Sourdough Bread vs. Ciabatta Bread: What Is the Difference?

Sourdough Bread vs. Ciabatta Bread: What Is the Difference?

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When it comes to bread, a lot of people don’t realize just how many different bread types there are. Of course, most people are used to seeing their standard white bread and sometimes whole-wheat bread in stores, and they may consider sandwich bread as well, but there are countless different breads beyond these few. When one first gets into the idea of making bread, one of the most notoriously finicky breads to work with is sourdough bread.

Sourdough bread tends to be a little bit problematic when you are trying to make it on its own, and because of this, novice bread makers may have some trouble with it. If you are curious about making a bread similar to sourdough but you do not have the patience to try and wrestle with sourdough bread, you may want to consider opting for ciabatta bread.

Ciabatta bread, while not as well known as sourdough bread, shares a lot of similarities with it and tends to be one of the first results to consider when you are searching for bread similar to sourdough. This bread type is also extremely popular for sandwiches, making it a wonderful choice if you don’t want to try to deal with sourdough bread on your own. In order to best understand what place ciabatta bread has and how it compares to sourdough bread, you first have to have a good understanding of where both of these breads come from.

What Is Sourdough Bread?

One of the most well-known aspects of sourdough bread is that tanginess that it has to its dough. After all, this is where it gets its name from, as the dough can come across as somewhat sour. This comes from the most complicated step of trying to make sourdough bread, which is the specific starter that contains both live and wild yeast culture that will help give the sourdough bread its name.

You cannot make true sourdough bread without the specific starter for it, as you will just end up with other forms of bread and you will not get that sour tang to it that people want out of their sourdough bread. Getting the live starter is the crux of making sourdough bread into the treat that it is.

What Is Ciabatta Bread?

This bread type is not as well known to people, but that has nothing to do with how good it can be for sandwiches. The name of the bread, ciabatta, comes from the Italian word for “slipper,” which refers to the flat and long shape of the bread loaf, which can resemble a slipper. This bread is highly popular in Italy, though it is a relatively modern form of bread with it only first being made around the 1980s.

As for making the ciabatta bread, you are going to need a high-gluten wheat flour and the dough often ends up being a bit wetter in texture due to the added olive oil. Depending on the recipe that you choose to follow, it will also require a starter similar to sourdough bread, but you don’t have to worry because the starter doesn’t ferment for nearly as long.

How Are the Two Breads Similar?

Now that you have a good understanding of what sourdough bread is and what gives it its characteristic name, you are going to want to get a good sense of why ciabatta bread is a good alternative for when you do not have the time to let the starter ferment for as long as sourdough bread tends to need it to. In terms of similarities between ciabatta vs sourdough, there are quite a few to consider. Both are popular Italian breads that are most commonly used in sandwiches. Both of them can be made with a starter that requires live and wild yeast. Both have a crisp crust that many people enjoy with the softness of the bread.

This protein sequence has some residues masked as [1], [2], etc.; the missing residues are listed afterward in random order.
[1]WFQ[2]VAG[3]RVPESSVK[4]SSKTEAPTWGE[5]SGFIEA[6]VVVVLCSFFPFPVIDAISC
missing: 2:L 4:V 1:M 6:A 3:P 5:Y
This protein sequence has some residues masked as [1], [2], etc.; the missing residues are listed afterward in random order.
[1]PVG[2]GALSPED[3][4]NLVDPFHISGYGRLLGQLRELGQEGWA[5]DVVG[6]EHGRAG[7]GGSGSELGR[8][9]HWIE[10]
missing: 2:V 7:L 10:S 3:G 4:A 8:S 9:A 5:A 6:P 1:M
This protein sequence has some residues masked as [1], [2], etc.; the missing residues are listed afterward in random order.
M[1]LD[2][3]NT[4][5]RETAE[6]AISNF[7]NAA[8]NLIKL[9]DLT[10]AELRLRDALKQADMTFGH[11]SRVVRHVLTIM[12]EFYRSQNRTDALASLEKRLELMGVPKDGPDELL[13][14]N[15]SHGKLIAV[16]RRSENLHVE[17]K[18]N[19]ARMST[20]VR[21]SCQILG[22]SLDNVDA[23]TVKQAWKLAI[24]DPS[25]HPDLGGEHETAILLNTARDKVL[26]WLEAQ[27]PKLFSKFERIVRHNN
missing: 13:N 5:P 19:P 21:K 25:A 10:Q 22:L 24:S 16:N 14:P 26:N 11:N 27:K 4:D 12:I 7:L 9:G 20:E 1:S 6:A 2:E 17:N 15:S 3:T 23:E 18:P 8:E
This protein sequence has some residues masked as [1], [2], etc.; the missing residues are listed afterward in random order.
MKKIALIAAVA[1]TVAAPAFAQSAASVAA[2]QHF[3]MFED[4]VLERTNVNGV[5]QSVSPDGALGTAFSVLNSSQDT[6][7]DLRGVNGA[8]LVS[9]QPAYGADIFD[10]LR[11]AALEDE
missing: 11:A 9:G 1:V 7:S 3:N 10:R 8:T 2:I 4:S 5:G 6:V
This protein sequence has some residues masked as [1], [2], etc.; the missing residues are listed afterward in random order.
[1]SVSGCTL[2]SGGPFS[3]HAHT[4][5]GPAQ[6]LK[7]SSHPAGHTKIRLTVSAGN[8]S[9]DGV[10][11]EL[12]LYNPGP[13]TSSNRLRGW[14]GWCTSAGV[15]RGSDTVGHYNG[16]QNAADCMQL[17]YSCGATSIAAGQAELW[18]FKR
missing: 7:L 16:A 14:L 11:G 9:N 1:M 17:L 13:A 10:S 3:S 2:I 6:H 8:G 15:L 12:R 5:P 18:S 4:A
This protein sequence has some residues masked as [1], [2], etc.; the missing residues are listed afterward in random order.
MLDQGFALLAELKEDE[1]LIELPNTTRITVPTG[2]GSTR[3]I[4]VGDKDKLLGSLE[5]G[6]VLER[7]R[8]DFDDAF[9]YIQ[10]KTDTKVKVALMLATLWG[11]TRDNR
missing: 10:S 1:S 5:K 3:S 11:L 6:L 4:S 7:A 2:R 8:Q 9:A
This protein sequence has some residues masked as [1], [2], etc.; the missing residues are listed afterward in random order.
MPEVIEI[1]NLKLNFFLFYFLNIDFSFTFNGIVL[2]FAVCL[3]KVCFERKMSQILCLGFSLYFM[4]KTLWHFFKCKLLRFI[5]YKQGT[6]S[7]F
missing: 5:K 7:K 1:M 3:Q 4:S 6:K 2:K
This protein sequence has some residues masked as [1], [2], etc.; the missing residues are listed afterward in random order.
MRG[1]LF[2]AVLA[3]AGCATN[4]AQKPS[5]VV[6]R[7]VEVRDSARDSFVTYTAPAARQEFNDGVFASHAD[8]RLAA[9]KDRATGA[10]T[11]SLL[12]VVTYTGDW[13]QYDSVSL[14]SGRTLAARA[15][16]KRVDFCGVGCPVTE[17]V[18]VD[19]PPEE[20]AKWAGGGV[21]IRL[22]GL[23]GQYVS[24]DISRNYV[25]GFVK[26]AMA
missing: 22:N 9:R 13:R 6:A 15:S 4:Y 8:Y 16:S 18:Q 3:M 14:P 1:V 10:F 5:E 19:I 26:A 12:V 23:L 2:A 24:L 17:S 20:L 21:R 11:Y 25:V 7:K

If you make use of the starter for ciabatta, then both of the breads will have a bit of a sour tang to them, though sourdough bread will be more pronounced. If you do not have the enormous amount of time required to prepare a sourdough starter, ciabatta (both with and without its own starter) can be a wonderful alternative.

What Are the Differences?

Now that you understand how these breads can be similar and can fulfill the same purposes, you will also want to get a sense of what makes these breads different. One of the differences between these breads is that ciabatta, both with and without its starter, make use of olive oil to help flavor the bread slightly. This flavor is fairly mild, but it is enough to set it apart from other breads, such as the baguette that it was designed to compete against.

The biggest difference is that even with the starter for ciabatta bread, sourdough bread takes considerably longer to make. Sourdough bread tends to take between 24 to 48 hours to prepare, not including the time needed to develop the starter. You need to allow for the bread to rise properly and allow for the bread to rest. By comparison, with the starter for ciabatta bread, it only takes around three hours for the bread to be prepared. Sourdough bread also takes a lot longer to actually bake compared to ciabatta bread, with it coming in at around 45 to 50 minutes versus the 25 minutes that ciabatta bread (with and without the starter) requires.

The taste of sourdough bread is also far more pronounced than in ciabatta bread with the starter. Sourdough bread, as the name would imply, is more noticeably sour. Ciabatta bread with the starter only has a very slight tinge of sourness to it, and ciabatta bread without the starter has no sourness and a mild flavor from the olive oil.

Both breads absolutely have their places as sandwich breads, and ciabatta with the starter can be a great alternative for a milder sourdough bread when you do not have the time, space, or dedication to try and raise the starter that sourdough bread typically requires. Ciabatta bread, while relatively young compared to some of the ancient bread recipes that are used today, most certainly has earned its place beside sourdough bread.